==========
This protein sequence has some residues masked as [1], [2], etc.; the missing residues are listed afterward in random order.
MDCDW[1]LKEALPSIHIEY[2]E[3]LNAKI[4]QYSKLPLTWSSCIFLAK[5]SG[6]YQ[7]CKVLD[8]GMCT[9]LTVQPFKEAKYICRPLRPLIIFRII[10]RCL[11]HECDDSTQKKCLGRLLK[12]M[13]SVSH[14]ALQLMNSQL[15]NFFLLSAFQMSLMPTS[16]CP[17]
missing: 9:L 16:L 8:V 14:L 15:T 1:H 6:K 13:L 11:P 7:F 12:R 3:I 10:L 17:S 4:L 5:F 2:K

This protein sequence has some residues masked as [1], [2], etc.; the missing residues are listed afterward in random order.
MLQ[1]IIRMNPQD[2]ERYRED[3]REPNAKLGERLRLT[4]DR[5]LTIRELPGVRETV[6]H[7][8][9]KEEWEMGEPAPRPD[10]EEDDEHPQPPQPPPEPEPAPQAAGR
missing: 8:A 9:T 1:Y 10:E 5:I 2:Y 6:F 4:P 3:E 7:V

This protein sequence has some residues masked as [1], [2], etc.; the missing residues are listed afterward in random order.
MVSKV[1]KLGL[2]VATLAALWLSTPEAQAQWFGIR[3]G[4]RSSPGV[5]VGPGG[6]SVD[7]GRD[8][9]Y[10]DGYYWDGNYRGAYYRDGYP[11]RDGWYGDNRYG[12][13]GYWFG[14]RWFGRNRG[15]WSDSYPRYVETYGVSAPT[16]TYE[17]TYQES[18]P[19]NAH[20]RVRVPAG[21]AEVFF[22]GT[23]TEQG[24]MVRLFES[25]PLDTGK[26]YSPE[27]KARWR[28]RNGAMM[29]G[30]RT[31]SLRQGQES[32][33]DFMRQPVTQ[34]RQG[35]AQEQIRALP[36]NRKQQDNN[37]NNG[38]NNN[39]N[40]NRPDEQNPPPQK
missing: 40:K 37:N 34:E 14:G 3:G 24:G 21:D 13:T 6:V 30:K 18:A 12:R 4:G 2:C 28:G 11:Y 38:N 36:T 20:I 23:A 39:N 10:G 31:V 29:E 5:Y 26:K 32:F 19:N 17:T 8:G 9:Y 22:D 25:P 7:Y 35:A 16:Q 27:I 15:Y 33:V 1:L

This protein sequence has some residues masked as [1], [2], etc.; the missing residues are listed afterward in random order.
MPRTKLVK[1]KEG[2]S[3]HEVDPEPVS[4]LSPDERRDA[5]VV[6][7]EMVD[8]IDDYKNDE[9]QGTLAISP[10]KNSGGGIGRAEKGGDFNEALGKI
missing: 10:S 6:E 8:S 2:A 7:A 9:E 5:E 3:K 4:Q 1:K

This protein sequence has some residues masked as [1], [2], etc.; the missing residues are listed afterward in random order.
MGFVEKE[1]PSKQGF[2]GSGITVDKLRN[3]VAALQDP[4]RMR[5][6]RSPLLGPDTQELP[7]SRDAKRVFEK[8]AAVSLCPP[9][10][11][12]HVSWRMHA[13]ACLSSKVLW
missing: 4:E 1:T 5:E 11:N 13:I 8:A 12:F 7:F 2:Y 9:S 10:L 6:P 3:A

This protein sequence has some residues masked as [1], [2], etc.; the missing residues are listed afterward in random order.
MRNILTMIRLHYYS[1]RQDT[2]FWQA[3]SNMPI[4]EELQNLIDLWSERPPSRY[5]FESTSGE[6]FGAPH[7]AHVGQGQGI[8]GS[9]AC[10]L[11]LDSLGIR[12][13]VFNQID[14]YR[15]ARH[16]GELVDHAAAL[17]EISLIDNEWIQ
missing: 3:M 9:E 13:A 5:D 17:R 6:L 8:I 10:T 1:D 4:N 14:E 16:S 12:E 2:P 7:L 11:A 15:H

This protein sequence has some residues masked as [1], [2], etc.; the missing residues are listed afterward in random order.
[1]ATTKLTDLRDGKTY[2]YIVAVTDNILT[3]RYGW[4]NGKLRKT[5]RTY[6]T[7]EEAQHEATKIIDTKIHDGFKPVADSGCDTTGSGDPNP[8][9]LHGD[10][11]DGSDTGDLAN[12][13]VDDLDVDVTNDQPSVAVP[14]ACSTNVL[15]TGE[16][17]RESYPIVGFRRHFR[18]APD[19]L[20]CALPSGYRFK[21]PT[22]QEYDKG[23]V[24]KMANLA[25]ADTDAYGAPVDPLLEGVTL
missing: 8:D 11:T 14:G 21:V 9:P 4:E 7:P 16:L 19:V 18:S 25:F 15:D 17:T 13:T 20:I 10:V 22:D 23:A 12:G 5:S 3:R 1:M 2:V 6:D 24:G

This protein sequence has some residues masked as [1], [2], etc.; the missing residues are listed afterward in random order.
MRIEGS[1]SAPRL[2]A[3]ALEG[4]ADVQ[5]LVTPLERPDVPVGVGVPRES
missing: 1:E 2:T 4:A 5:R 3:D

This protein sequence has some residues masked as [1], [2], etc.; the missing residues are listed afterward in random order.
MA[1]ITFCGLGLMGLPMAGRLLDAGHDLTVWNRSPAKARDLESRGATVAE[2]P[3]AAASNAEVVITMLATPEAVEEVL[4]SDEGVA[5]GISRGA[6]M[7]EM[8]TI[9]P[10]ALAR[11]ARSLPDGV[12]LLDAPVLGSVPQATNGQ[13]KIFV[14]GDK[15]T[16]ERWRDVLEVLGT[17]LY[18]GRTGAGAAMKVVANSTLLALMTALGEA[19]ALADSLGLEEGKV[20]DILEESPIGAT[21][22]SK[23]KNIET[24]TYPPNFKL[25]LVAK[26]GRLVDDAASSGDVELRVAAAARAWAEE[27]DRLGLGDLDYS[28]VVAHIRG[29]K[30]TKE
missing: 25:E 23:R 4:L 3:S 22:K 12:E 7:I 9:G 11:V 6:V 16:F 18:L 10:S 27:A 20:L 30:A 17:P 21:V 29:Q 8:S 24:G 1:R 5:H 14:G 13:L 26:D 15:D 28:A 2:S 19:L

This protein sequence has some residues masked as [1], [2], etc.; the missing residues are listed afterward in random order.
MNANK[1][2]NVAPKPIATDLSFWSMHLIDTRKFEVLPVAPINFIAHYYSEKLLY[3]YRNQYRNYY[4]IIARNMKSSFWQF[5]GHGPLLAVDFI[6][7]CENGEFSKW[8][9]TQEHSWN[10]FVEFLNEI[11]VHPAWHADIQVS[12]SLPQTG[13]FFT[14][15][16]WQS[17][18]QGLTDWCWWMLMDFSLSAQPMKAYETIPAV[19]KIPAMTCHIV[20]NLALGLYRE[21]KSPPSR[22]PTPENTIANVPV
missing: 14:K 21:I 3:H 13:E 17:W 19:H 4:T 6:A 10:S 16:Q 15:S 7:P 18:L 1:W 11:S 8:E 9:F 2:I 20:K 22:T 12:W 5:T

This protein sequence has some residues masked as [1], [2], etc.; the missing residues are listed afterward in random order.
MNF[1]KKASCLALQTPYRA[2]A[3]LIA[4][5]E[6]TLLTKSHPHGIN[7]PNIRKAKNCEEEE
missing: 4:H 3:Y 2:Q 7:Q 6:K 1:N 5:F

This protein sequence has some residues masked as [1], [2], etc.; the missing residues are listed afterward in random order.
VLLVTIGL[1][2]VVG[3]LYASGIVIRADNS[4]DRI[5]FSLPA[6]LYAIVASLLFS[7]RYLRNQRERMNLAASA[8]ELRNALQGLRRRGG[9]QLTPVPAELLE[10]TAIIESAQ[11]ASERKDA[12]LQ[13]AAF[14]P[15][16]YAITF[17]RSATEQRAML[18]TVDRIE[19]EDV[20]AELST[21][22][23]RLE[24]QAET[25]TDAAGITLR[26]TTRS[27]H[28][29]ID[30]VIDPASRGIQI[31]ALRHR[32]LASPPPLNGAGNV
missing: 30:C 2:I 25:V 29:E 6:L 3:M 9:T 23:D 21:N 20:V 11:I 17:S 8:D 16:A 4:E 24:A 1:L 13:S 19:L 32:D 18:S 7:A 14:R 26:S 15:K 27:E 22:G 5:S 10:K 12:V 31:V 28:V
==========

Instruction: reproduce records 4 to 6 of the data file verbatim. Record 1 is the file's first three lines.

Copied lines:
This protein sequence has some residues masked as [1], [2], etc.; the missing residues are listed afterward in random order.
MPRTKLVK[1]KEG[2]S[3]HEVDPEPVS[4]LSPDERRDA[5]VV[6][7]EMVD[8]IDDYKNDE[9]QGTLAISP[10]KNSGGGIGRAEKGGDFNEALGKI
missing: 10:S 6:E 8:S 2:A 7:A 9:E 5:E 3:K 4:Q 1:K

This protein sequence has some residues masked as [1], [2], etc.; the missing residues are listed afterward in random order.
MGFVEKE[1]PSKQGF[2]GSGITVDKLRN[3]VAALQDP[4]RMR[5][6]RSPLLGPDTQELP[7]SRDAKRVFEK[8]AAVSLCPP[9][10][11][12]HVSWRMHA[13]ACLSSKVLW
missing: 4:E 1:T 5:E 11:N 13:I 8:A 12:F 7:F 2:Y 9:S 10:L 6:P 3:A

This protein sequence has some residues masked as [1], [2], etc.; the missing residues are listed afterward in random order.
MRNILTMIRLHYYS[1]RQDT[2]FWQA[3]SNMPI[4]EELQNLIDLWSERPPSRY[5]FESTSGE[6]FGAPH[7]AHVGQGQGI[8]GS[9]AC[10]L[11]LDSLGIR[12][13]VFNQID[14]YR[15]ARH[16]GELVDHAAAL[17]EISLIDNEWIQ
missing: 3:M 9:E 13:A 5:D 17:R 6:L 8:I 10:T 1:D 4:N 14:E 16:S 12:E 2:P 7:L 11:A 15:H